Doulton’s first horse models for the HN collection all featured riders, however, their first solo horse models introduced in 1940, were the work of William Chance, commissioned to launch a new range by Doulton. Chance was an established sculptor having exhibited widely including at the Royal Academy. He modelled from real life and his Doulton models proved popular and many were available in large, medium and small sizes, with the last remaining models being deleted in 1966. The varying sizes of horses available from this first series make it an interesting field to collect and together they make a great display.
Chance also created the special piece Monaveen for our present Queen, when she visited the Doulton factory in 1949 as the then Princess Elizabeth. Monaveen was a steeplechaser owned jointly by the Queen and the late Queen Mother and not produced by Doulton for sale. The piece was expertly painted by Eric Webster, whose long career at Doulton’s we looked at some time ago.
Horses continue to be produced by Doulton into recent times with new prestige pieces from Peggy Davies’ The Palio to the more recent Alexander the Great HN4431 as well as those produced in the early 1990’s as part of the DA range of animals.
To finish I thought you might all like to see this advert I found many years ago, stating that the famous French sculptor Gaston d’Illiers was responsible for the very rare study The Winner HN1407. This skilfully created model shows the horse in full gallop and straining every muscle. It is reputedly based on the horse Royal Doulton, owned by the Rousten Brothers of Auckland, New Zealand.
The Winner advert from 1930.
I am sure many of you will be aware of the name Shorter, no matter where in the world you live, especially if you have an interest in all things Doulton. John was Doulton’s original Australian representative in 1889.
I came across an interesting interview with him from 1934 some time ago accompanied by these wonderful shots of his showroom in Clarence St. Sydney which also had a Doulton frontage, a gift from Mr Henry Lewis Doulton. Inside too, there were two magnificent tile panels by William Rowe ‘The Earth’ and ‘The Sea’. One of which you can see in these pictures.
Anyway, you can see for yourselves the wonderful array of Doulton wares available through the Shorters!
As well as selling Doulton John Shorter was also a collector and was lucky enough to be offered a 1000 piece collection built up by Doulton’s first Art Director at Burslem, John Slater, after his death. Some of this collection he sold to John Bates of Christchurch and the remainder, was gifted to what is now the Powerhouse Museum in Sydney.
Doulton’s accurate representation of the famous American actress in the risqué play ‘Romance’ first performed in 1913 in the states before travelling to the UK two years later, proved a popular figure as you will see.
A Lambeth version of Doris Keane together with her later, miniature self.
Doris plays an Italian opera singer, an over the top character who always wears black and carries a pet monkey.
HN 96 with her carrying the pet monkey!
The story follows the ill fated love story of the opera singer and a clergyman. He gives her his mothers pearls and pendant – which can be seen in all versions of this figure – but she realises her past would ruin his career so the two part declaring their undying love.
An unusual gloss version of HN 90 sold at Bonhams.
Their love scenes, the role of the clergyman and Doris’ undressing on stage made the play a transatlantic success! When she arrived in England she was mobbed and Romance played for over a thousand performances in London alone!
An unusual hard paste porcelain body version of Doris Keane by John Broad ca.1919. The porcelain body was another invention of Lambeth’s art director Joseph Mott.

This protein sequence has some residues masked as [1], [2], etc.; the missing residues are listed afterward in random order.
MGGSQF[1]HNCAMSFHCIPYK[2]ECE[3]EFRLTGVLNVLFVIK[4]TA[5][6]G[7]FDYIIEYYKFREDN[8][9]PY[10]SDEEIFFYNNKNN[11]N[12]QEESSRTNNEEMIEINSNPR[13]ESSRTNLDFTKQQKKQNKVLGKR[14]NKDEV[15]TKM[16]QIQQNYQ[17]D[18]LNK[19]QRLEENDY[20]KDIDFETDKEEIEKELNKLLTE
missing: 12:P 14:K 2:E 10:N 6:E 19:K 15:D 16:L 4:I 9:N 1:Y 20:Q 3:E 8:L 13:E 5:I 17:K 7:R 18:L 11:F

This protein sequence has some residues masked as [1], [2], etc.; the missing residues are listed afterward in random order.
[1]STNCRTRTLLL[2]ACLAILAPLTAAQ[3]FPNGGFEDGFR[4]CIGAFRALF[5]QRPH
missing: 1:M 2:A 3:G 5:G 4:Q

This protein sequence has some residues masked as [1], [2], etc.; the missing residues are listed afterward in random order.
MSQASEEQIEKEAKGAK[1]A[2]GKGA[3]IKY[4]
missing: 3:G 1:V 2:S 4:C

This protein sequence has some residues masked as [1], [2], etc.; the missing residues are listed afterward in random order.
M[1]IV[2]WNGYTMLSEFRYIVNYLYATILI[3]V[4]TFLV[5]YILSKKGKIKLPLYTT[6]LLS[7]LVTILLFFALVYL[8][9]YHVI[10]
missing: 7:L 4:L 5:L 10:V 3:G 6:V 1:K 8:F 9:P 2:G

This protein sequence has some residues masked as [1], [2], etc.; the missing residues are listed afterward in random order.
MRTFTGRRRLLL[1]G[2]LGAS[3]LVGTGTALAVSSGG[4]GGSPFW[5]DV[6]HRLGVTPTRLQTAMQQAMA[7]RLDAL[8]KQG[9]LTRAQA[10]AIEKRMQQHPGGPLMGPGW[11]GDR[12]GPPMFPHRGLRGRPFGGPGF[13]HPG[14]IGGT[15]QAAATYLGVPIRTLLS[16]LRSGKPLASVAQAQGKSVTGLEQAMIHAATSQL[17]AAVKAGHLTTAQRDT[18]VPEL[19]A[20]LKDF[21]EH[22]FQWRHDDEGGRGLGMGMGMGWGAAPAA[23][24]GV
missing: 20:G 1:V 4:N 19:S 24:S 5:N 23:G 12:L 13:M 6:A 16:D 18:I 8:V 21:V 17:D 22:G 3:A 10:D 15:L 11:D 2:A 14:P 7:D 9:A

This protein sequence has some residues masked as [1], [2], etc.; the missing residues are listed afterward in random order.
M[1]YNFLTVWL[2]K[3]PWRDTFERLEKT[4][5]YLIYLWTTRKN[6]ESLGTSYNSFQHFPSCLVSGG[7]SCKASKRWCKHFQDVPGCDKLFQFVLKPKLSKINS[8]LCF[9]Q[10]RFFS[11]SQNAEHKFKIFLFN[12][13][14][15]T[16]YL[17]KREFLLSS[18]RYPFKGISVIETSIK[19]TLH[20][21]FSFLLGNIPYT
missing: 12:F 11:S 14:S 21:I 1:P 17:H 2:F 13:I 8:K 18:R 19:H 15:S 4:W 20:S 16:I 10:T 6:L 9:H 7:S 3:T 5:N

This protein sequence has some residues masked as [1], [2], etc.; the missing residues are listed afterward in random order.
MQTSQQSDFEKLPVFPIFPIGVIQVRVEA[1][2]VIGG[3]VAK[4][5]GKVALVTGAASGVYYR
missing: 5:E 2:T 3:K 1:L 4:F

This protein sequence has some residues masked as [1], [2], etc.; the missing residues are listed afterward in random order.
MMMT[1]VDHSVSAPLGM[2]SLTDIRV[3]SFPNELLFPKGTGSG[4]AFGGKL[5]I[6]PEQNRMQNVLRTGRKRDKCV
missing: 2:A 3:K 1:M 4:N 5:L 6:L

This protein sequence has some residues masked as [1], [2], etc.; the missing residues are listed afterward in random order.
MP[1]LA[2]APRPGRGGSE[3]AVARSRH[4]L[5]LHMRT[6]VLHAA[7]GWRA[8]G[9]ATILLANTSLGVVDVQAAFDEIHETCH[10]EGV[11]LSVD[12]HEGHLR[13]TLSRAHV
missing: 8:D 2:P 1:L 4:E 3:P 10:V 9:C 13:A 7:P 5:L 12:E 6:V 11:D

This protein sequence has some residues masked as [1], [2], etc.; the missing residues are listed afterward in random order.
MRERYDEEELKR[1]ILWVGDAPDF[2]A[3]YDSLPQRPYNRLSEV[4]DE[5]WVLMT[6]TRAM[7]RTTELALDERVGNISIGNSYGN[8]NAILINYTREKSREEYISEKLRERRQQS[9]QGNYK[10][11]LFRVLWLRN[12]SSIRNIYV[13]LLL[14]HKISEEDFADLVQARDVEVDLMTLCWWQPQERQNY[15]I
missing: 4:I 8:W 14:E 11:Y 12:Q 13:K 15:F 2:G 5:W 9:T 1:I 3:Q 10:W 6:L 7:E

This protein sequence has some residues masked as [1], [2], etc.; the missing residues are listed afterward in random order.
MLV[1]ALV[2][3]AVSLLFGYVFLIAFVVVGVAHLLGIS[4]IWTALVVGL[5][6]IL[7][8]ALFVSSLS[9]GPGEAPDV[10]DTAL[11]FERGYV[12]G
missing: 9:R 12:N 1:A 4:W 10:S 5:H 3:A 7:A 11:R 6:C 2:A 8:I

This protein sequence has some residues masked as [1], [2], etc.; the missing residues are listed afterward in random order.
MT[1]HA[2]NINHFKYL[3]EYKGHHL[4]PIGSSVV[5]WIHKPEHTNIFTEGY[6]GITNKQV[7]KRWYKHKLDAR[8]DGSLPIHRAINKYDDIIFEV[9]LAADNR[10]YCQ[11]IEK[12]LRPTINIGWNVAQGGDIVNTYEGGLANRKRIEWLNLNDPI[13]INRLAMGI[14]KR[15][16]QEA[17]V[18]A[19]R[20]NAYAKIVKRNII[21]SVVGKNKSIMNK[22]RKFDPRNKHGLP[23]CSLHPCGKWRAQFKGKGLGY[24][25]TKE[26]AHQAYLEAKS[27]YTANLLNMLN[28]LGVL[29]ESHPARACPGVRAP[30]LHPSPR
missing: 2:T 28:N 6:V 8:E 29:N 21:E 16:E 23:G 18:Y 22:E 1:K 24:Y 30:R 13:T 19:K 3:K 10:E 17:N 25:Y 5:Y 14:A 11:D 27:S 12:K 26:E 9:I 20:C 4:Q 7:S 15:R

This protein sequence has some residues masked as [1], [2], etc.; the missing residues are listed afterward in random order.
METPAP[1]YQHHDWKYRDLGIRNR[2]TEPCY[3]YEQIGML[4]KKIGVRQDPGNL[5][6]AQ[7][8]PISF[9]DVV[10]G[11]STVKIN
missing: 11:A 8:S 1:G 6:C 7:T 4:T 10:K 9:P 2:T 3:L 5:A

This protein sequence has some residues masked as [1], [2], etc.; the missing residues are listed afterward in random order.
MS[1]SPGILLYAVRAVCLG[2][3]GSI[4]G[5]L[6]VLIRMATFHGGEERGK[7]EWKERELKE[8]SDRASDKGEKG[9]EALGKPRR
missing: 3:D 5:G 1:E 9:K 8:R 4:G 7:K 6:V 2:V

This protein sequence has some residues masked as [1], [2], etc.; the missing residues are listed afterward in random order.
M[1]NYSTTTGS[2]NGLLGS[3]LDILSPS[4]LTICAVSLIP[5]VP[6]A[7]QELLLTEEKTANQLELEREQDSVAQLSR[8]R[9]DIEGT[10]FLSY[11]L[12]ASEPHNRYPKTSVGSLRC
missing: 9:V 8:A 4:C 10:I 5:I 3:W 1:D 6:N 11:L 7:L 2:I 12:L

This Lambeth version of Doris Keane above would eventually be remodelled and produced in china at Burslem under the name Rosamund and as you can see also above a miniature version was also issued. The two earlier Burslem versions of Doris Keane as Cavallini HN90 & 96 were a monumental 26-28 cms tall, typical of early figures in the HN collection.
We have already looked at Royal Doulton’s ever popular series of a Limited Edition Loving Cups and Jugs, and this series of 7 smaller jugs fit perfectly with their larger, rarer counterparts.
First introduced in the same decade as the larger Jugs and Cups, this set of 7 bear out Charles Noke’s passion for Dickens.
Here are the details for this charming set:
D5584 “Old Curiosity Shop” 1935-60
D5617 “Oliver Twist” 1936-60
D5756 “Pickwick Papers” 1937-60
D6285 “Oliver Asks For More” 1949-60
D6286 “Oliver Twist” tankard 1949-60
D6291 “Old London” 1949-60
D6292 “Peggoty” 1949-60
As always the last ones with the shorter production runs are the most difficult to find today, but a full collection is possible and they make a super display.
There were other relief or embossed Dickens wares but that is for another time! Happy collecting!
Continuing our look at ideas for arranging or grouping figures, here is a further colour theme – picture perfect pinks!
A group of Harradine’s pink ladies.
The popularity of pink figures like many of the other colour themes we have looked at seems to have fluctuated over the years. Even today there are groups of pink figures that are introduced only for there to be a real gap in the issuing of further examples.
Three early pink ladies.
However, some pink ladies remained popular for decades including Harradine’s pink Top o’ the hill HN1849 and many of his child studies including Cissie HN1809 and her partner Bo-Peep HN1811.
A selection of Peggy’s pink ladies.
Many of Harradine’s figures from the mid to late 1930’s were issued in either a pink or a blue colourway and the pink appears to have generally been preferred, meaning that today collectors really have to search assiduously for the blue versions of figures such as Miss Fortune, The Lambeth Walk, Windflower and Maureen to name but a few.
Valerie Annand’s elaborate L’Ambitieuse from more recent times.
As always whatever your tastes a grouping of one colour or many colours makes an eye-catching display.
Peggy’s beautiful figurine ‘Polka’.